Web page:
Q: What needs to be done in terms of rolling out Islamic finance into the mainstream?
IS: There are still a number of structural issues that need to be made clearer. For instance, there needs to be more structural consistency and coherency between all the Islamic finance markets across the world.
In tandem with pushing Islamic finance into the mainstream, there also needs to be more education into understanding the products and of course for more experienced financial industry players to engage in trading Sharia compliant investments.
Q: Apart from education, what other hurdles do you see Islamic finance having to overcome, when it comes to the growth of it in the UK?
IS: The one major hurdle is the word 'Islamic.' In reality there are still a number of sections in society that are sensitive to the word and who would automatically have a concept of Islam with negative connotations.
If we try and remove those hurdles at the beginning by enhancing better education and to see, then people will see that there are many positives to Islam.
Q: But how would you practically see this happening? For instance, would you say more courses in school or more publically available education courses?
IS: Learning about Islam, Sharia law and therefore Islamic finance should be seen as a mainstream topic to cover and not a fringe issue. Colleges and universities should also adopt it at a similar level in order to have a generation where the area is more understood.
The current Western financial system has created a lot of problems and destruction to society and there is a greater divide between the rich and poor.
Islamic finance has been successful for centuries and has been reinvented to make it more applicable to society today. The West should be looking to adopt Islamic finance more, especially in the current economic landscape.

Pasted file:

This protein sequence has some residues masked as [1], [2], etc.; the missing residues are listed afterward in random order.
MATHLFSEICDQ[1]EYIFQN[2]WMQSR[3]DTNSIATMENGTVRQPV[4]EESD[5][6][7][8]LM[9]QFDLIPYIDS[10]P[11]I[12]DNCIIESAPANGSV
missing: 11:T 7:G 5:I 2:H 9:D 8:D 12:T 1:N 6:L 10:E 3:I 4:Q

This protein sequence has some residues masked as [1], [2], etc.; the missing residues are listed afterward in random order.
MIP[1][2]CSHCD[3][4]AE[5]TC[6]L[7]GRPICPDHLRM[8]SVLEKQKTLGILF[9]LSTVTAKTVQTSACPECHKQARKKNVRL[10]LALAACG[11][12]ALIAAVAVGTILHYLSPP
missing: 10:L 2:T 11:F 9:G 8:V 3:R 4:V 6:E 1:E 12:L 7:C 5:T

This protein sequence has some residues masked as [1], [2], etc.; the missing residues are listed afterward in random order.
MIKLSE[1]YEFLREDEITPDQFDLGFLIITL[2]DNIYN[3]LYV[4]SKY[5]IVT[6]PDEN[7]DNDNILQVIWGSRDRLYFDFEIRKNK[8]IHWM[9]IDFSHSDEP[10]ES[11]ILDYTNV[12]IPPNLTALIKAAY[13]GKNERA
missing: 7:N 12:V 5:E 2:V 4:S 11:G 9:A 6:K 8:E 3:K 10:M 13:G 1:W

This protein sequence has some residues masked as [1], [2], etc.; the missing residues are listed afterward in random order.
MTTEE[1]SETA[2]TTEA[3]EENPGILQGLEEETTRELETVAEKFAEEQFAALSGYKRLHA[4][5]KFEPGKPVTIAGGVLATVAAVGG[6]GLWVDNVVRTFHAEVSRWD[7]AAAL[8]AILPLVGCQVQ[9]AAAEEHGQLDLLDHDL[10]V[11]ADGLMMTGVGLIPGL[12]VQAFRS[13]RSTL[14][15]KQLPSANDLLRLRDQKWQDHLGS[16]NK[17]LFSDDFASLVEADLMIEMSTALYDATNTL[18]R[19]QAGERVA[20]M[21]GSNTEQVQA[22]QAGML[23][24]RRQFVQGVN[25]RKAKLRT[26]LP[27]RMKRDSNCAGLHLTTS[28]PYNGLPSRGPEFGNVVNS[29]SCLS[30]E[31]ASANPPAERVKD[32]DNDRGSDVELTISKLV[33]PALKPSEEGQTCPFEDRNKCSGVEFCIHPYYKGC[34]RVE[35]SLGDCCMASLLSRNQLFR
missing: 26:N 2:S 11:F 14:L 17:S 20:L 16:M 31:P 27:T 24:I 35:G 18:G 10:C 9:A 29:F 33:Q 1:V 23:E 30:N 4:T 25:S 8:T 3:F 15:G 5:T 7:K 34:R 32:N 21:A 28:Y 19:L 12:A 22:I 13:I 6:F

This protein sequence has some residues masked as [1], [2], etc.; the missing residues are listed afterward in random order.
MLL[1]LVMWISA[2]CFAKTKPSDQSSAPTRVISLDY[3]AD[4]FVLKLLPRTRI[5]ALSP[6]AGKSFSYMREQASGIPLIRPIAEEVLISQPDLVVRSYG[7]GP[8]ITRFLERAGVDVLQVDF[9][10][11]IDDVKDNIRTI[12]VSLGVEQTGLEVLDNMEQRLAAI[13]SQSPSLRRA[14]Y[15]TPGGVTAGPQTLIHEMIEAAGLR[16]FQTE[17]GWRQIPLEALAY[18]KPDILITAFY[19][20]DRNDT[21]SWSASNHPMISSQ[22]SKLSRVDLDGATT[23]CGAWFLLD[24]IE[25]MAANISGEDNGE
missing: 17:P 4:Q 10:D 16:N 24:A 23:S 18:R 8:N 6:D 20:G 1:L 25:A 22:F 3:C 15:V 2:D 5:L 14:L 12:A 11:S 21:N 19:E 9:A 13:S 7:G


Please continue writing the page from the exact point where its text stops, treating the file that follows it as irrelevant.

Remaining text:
Q: But, in practical terms, of the UK adopting Islamic finance on a broader scale, would this mean that a lot of legal framework would have to change?
IS: No, existing laws would not need to change, Sharia law can work alongside it.
Q: But what would you say that this would create a two-tier financial law framework?
IS: That is simply not true. With the double taxation, there was clearly unfairness as part of what Islamic mortgages entails but that was addressed. But broadly, Islamic finance and Sharia can work alongside existing law.
Even the principles of the investments can greatly help the financial system moving forward.
Q: So in product terms, what can mainstream banking, learn from Islamic finance?
IS: The huge economic crisis over the last 5 to 6 years led to a collapse across the European continent, while most, apart from a couple, Middle Eastern banks remain unscathed.
This is because complex derivatives are alien to Islamic finance. We do not subscribe to them.
There is a more transparency, clarity and simplicity when it comes to Islamic finance, which is less risky for both parties. For example, a Musharaka, is a flexible partnership contract between two or more parties who all contribute capital towards the funding of a project or asset.
Both parties are aware of where their money is going and profits are pre- agreed with any losses being shared on the basis of the contributed capital.
The Sharia compliant bond, the Sukuk is a flourishing Islamic product, as the safety and guarantee of the buyer's money is a given. Every time a government will issue an Islamic bond, it is always oversubscribed.